The procedure previously described (15) was used. In brief, male Sprague-Dawley rats, 200-250 g, were killed with an overdose of sodium pentobarbital (100 mg/kg, i.p.), bled, and the thoracic aorta excised, cleaned, and rings (3-4 mm in length) were cut, taking care not to disturb the endothelium. In some instances, the endothelium was deliberately removed by gently rubbing the lumen with a curved forceps. The rings were then suspended in tissue baths containing a physiologic salt solution (PSS) with the following composition (in mM): 118 NaCl, 4.7 KCl, 25 NaHCO3, 1.2 MgSO4, 1.2 NaH2PO4, 0.026 EDTA, 1.5 CaCl2, and 11 glucose. The buffer was bubbled continuously with O2/CO2 (95%:5%), and maintained at 37°C. Mechanical activity was recorded on a Grass polygraph. After equilibration for ≥1 h under 1.5 g of tension, tissues were contracted submaximally with epinephrine (E), norepinephrine (NE), or phenylephrine (PE). (Our early experiments used PE. We then learned that Pycnogenol blocks E-induced platelet aggregation and became interested to see whether we could observe the relaxing effects of P by using all these sympathomimetics as contractile agents.) Then acetylcholine (ACh, 3 μM), a known EDR-active compound, was added to the bath to test for intactness of the endothelium. Rings were washed with PSS 3 times over the next 1 h before the next sequence. To test for EDR activity by P, rings were contracted with E, NE, or PE, and then the supplement was added in increasing concentrations. In some experiments, the effects of N-methyl-L-arginine (NMA) and superoxide dismutase (SOD) were tested both by pretreating rings with these agents and by addition of each during the response sequence, as described in the figure legends.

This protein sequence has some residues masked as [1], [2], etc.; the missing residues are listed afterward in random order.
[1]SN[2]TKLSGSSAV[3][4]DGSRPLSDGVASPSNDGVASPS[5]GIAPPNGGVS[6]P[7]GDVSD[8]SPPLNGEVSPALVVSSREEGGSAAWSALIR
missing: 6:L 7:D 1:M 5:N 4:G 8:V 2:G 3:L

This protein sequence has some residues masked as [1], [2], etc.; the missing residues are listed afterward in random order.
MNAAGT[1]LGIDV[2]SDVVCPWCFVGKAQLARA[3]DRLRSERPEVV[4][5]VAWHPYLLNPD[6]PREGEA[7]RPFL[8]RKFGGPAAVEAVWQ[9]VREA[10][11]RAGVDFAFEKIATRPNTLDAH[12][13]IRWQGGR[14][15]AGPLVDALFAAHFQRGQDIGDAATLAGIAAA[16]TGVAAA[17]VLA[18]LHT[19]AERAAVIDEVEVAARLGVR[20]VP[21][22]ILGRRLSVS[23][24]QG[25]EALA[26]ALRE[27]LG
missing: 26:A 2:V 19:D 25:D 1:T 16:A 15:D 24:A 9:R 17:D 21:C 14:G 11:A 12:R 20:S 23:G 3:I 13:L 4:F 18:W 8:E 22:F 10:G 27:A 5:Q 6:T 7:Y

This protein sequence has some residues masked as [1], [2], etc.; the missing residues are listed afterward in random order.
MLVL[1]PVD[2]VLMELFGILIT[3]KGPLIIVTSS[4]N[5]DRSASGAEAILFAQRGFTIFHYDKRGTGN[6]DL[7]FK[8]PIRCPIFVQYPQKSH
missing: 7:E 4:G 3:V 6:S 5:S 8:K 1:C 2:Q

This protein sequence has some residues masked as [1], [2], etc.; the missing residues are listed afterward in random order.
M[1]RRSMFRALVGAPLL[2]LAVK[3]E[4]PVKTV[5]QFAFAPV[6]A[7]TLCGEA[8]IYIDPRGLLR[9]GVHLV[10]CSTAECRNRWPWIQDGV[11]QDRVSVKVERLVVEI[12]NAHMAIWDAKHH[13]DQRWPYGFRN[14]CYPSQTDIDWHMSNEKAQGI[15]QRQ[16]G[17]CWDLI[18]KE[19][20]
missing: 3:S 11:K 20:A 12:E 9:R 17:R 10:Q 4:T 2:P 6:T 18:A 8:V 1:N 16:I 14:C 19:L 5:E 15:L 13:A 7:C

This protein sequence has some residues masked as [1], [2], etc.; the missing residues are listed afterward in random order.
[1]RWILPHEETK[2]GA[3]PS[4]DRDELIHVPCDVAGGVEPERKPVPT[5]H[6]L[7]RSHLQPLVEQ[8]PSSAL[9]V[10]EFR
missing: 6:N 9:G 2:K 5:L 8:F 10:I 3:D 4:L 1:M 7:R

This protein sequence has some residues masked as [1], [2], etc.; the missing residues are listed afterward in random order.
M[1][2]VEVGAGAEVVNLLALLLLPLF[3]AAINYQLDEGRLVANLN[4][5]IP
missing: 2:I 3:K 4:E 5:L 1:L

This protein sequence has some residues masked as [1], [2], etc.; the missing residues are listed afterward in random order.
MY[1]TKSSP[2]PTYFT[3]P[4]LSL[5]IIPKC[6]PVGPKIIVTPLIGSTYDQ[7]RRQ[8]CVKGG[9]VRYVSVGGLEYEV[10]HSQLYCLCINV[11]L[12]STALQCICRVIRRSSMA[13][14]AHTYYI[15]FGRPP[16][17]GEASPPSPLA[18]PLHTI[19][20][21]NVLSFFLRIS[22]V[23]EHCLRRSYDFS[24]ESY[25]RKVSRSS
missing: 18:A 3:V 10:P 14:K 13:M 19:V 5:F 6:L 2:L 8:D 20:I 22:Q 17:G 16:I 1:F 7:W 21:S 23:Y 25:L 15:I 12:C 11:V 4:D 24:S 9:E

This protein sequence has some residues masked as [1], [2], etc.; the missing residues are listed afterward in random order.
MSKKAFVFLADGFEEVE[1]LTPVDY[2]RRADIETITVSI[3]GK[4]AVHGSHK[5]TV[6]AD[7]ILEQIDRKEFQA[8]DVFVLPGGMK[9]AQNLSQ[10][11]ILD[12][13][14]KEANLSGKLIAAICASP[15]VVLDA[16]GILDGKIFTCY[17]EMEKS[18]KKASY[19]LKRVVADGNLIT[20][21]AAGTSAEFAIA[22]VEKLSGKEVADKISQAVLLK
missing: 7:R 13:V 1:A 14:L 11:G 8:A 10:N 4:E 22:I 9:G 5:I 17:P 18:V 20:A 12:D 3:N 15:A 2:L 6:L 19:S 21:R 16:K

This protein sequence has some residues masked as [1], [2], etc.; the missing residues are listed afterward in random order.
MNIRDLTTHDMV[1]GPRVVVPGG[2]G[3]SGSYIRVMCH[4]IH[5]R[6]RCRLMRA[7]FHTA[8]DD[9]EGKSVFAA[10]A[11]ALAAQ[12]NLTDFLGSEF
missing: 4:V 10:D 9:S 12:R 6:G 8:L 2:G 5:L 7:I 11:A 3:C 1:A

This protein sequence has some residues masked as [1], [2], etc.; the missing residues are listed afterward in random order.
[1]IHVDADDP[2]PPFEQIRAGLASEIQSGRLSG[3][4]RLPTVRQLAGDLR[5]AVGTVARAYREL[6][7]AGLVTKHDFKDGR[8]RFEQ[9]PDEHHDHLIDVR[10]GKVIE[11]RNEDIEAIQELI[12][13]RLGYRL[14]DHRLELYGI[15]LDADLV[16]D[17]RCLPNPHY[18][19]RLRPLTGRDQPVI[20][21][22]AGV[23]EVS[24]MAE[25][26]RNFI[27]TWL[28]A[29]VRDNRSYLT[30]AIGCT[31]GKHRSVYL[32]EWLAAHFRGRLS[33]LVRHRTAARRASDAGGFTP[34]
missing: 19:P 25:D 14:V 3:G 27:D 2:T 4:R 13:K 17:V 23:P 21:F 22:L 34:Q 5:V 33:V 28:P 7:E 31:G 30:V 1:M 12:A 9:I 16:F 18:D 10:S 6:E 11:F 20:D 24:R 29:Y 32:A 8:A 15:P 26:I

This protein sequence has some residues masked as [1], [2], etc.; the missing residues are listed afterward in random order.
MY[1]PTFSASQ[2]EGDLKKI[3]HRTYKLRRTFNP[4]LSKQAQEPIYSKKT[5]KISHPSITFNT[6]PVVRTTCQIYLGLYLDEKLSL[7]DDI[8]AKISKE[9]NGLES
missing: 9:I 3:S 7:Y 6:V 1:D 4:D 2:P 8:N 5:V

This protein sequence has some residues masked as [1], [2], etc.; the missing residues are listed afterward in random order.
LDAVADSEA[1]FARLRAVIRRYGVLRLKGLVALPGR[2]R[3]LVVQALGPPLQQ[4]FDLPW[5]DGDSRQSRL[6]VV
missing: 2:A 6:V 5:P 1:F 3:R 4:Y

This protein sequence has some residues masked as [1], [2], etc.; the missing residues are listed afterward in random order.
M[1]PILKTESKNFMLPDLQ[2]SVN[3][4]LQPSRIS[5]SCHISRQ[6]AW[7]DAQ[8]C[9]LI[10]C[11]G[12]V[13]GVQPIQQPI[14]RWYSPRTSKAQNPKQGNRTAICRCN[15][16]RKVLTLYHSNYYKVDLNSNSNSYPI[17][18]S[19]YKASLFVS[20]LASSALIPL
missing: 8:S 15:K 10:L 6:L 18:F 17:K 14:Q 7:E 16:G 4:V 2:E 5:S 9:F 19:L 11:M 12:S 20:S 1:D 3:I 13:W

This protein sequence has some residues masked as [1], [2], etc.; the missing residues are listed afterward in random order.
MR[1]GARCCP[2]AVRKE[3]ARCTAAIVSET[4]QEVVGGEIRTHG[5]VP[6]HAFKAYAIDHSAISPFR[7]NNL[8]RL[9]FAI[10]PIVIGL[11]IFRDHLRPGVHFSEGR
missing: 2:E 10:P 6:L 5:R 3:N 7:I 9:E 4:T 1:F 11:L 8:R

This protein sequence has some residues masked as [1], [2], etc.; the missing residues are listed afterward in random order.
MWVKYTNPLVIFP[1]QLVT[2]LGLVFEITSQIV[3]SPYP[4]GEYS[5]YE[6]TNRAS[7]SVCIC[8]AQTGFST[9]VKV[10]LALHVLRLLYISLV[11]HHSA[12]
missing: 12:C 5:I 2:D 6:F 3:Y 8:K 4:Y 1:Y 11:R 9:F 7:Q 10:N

Inhibition of E- and NE-induced contractions was accomplished by preincubating rings with a particular concentration of P (1, 3, or 10 μg/ml) for 10 min, followed by performance of concentration-effect curves for the catecholamines. In separate experiments, the three Sephadex LH-20 (Sigma Chemical Co., St. Louis, MO, U.S.A.) fractions of P were tested for EDR activity by using PE-contracted rings.
Fractionation of Pycnogenol
P (350 mg) dissolved in 5 ml ethanol was placed on top of a column of 26 g Sephadex LH-20 in ethanol in a glass column, inner diameter 20 mm, with porous glass filter and stopcock. The first fraction, containing phenolcarbonic acids in their glucose derivatives, vanillin, catechin, and taxifolin, was eluted with 240 ml ethanol. Fractions were monitored by thin-layer chromatography (TLC). The second fraction, containing dimers, trimers, and tetramers consisting of catechin and epicatechin units in different proportions, was eluted with 1,000 ml ethanol. Oligomeric procyanidins from tetramers up to heptamers were eluted with 250 ml of a mixture of ethanol/acetone.
Pycnogenol was a gift from MW International Inc. (Hillside, NJ, U.S.A.). N-methyl-L-arginine, epinephrine, norepinephrine, phenylephrine, acetylcholine, and Sephadex LH-20 were obtained from Sigma Chemical Co., St. Louis, MO, U.S.A. Other chemicals were obtained from Fisher Scientific, Pittsburgh, PA, U.S.A.
Data are presented either as representative experiments (which were repeated at least 2 other times), or as mean ± SEM for n (number of rats). Comparisons between concentration-effect curves were made by using a one-way analysis of variance followed by Dunnett's multiple comparison test. Maximum responses were compared by using a two-tailed unpaired Student's t test. A value of p < 0.05 was considered statistically significant.